New Mexico House Committee Votes to Decriminalize Marijuana

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A New Mexico bill that would decriminalize up to an ounce of marijuana, while reducing the penalty for larger amounts, has been approved by a House committee.

discount tireThe House Consumer and Public Affairs Committee gave approval to Senate Bill 258 with a unanimous vote. The proposal already passed the state’s full Senate earlier this month with a 33 to 9 vote.

According to its summary; “Senate Bill 258 proposes to amend 30-31-23 NMSA 1978 to reduce the penalties for possession of marijuana.” A person convicted of possessing one ounce or less of marijuana “would be issued a $50 penalty assessment; more than one ounce but not more than four ounces would be a petty misdemeanor [up to 15 days in jail]; more than four ounces but not more than eight would be a misdemeanor [up to a year in jail]; and more than eight ounces would be a fourth degree felony.”

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New Mexico Senate Passes Legislation to Decriminalize Marijuana

Legislation to decriminalize the possession of up to a half ounce of marijuana, while reducing the penalties for larger amounts, has been passed by New Mexico’s full Senate.

Senate Bill 258 was passed with a strong 33 to 9 vote, sending to the House of Representatives for consideration. If passed in the House it would be sent to Governor Susana Martinez who is opposed to marijuana law reform; however, a 2/3rds vote in the legislature can override a potential veto.

Under the proposed law, possessing up to a half ounce of cannabis would become a maximum fine of $50, whereas it is currently a misdemeanor punishable by up to 15 days in jail.

The measure would also reduce the penalties for possessing up to 8 ounces of cannabis.

Read moreNew Mexico Senate Passes Legislation to Decriminalize Marijuana

The 5 States Most Likely to Legalize Marijuana Next (and by 2018)

Washington and Colorado legalized marijuana in 2012. Oregon and Alaska followed in 2014. In 2016, Massachusetts, Maine, California and Nevada joined the movement. Here’s a look at the five states most likely to be next, and by the end of next year.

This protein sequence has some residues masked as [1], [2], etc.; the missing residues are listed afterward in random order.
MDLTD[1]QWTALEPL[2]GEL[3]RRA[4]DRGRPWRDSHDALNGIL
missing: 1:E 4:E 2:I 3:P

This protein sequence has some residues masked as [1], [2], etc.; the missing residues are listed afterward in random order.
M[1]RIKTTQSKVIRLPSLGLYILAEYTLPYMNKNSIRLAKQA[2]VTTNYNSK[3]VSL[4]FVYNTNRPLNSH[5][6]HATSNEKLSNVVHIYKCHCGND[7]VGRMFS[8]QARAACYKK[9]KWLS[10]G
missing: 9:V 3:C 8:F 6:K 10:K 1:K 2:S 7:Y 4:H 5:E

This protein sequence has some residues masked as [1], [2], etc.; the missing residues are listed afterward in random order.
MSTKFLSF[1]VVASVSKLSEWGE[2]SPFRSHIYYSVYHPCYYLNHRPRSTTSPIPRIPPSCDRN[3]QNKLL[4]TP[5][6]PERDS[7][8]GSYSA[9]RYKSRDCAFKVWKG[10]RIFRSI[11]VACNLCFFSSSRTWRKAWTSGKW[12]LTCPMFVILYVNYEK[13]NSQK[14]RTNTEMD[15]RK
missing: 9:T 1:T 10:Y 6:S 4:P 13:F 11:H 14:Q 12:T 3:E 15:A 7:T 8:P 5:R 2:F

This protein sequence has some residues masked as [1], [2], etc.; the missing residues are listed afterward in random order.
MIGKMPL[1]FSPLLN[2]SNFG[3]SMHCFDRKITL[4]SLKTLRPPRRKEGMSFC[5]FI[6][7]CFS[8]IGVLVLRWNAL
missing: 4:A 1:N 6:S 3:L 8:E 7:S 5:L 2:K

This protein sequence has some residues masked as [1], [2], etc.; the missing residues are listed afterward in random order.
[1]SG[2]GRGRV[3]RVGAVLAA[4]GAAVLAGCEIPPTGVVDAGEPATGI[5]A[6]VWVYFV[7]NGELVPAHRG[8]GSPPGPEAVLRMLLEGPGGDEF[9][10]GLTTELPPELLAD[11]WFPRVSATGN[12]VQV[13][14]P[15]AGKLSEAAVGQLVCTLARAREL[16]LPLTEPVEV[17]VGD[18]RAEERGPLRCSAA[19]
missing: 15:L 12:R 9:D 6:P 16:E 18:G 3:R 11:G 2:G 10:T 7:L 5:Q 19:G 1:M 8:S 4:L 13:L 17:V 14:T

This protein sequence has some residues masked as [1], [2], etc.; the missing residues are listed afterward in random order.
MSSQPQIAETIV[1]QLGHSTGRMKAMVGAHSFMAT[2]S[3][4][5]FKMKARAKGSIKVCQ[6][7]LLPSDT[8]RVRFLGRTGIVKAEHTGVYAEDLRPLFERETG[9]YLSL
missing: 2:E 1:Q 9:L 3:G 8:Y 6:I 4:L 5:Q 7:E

Vermont

Last year Vermont’s Senate became the first in U.S. history to approve a measure (Senate Bill 241) that would have fully legalized cannabis for those 21 and older. Despite also being supported by the state’s attorney general and governor at the time, it failed to pass the House.

However, proponents are taking up the issue again in 2017, with the added momentum of four additional states having legalized cannabis just a few months prior.

The state’s new Governor Phil Scott unfortunately doesn’t support legalization, but is at least open to the idea, saying “I can appreciate the discussion around ending the prohibition of marijuana.”

 

Read moreThe 5 States Most Likely to Legalize Marijuana Next (and by 2018)

New Mexico Marijuana Legalization Bill Advances Through House Committee With 3 to 1 Vote

New Mexico’s House Consumer and Public Affairs Committee has voted 3 to 1 to advance a measure to legalize recreational cannabis.

According to a legislative synopsis for the proposal (sponsored by State Representatives Bill McCamley and Javier Martinez); “House Bill 89 enacts the Cannabis Revenue and Freedom Act (CRFA); which establishes a comprehensive regulatory framework for the legal production, processing and sale (to persons 21 years of age and older) of industrial hemp, marijuana and marijuana items”.

It must now go through two more committees before being sent to a vote in the full House. It’s passage in the House would send it to the Senate; passage there would put it to the desk of Governor Susana Martinez for final consideration.

Read moreNew Mexico Marijuana Legalization Bill Advances Through House Committee With 3 to 1 Vote

Marijuana Legalization Bill Filed in New Mexico

Legislation to legalize marijuana has been filed in New Mexico’s House of Representatives.

Marijuana LegalizationThe Cannabis Revenue and Freedom Act was filed by Representative Bill McCamley (D-LasCruces). It would allow those 21 and older to possess up to an ounce of cannabis, or up to two ounces at home. The possession of up to seven grams of cannabis concentrates (such as hash and oil) would also be allowed; as would the personal cultivation of up to six cannabis plants (up to 12 per household).

The proposal would establish a regulated system of cannabis retail outlets, supplied by licensed cultivation centers. Cannabis would be taxed at 15%; however, the measure leaves it open for cities and counties to enact an additional 5% tax.

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